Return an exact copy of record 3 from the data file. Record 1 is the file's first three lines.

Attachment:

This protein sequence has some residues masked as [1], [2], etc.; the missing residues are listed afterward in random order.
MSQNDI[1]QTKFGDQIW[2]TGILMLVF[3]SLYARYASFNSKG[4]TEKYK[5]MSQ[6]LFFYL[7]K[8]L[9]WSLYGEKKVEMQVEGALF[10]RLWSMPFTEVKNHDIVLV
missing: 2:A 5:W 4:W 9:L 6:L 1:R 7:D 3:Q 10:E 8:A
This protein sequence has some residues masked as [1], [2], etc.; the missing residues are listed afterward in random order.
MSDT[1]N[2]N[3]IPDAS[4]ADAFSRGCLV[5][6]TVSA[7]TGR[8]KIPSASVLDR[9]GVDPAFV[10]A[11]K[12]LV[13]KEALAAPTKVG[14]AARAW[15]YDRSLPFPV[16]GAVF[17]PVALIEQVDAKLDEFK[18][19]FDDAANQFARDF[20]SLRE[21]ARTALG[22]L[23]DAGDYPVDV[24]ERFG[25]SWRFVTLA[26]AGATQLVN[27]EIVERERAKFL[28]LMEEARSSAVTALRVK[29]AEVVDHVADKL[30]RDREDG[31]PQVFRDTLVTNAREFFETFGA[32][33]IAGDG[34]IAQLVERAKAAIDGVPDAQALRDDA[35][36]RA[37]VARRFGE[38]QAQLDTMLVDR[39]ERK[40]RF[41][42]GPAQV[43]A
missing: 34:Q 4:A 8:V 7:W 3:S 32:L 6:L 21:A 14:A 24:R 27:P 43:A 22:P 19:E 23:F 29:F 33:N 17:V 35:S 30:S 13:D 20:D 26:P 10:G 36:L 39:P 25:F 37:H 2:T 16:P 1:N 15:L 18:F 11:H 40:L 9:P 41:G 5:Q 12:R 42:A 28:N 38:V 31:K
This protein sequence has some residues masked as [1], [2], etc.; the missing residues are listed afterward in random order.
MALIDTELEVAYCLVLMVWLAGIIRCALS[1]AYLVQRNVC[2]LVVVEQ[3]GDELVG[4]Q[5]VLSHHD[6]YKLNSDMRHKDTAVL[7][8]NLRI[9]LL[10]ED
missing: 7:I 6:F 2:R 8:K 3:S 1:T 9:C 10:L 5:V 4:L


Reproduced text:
This protein sequence has some residues masked as [1], [2], etc.; the missing residues are listed afterward in random order.
MALIDTELEVAYCLVLMVWLAGIIRCALS[1]AYLVQRNVC[2]LVVVEQ[3]GDELVG[4]Q[5]VLSHHD[6]YKLNSDMRHKDTAVL[7][8]NLRI[9]LL[10]ED
missing: 7:I 6:F 2:R 8:K 3:S 1:T 9:C 10:L 5:V 4:L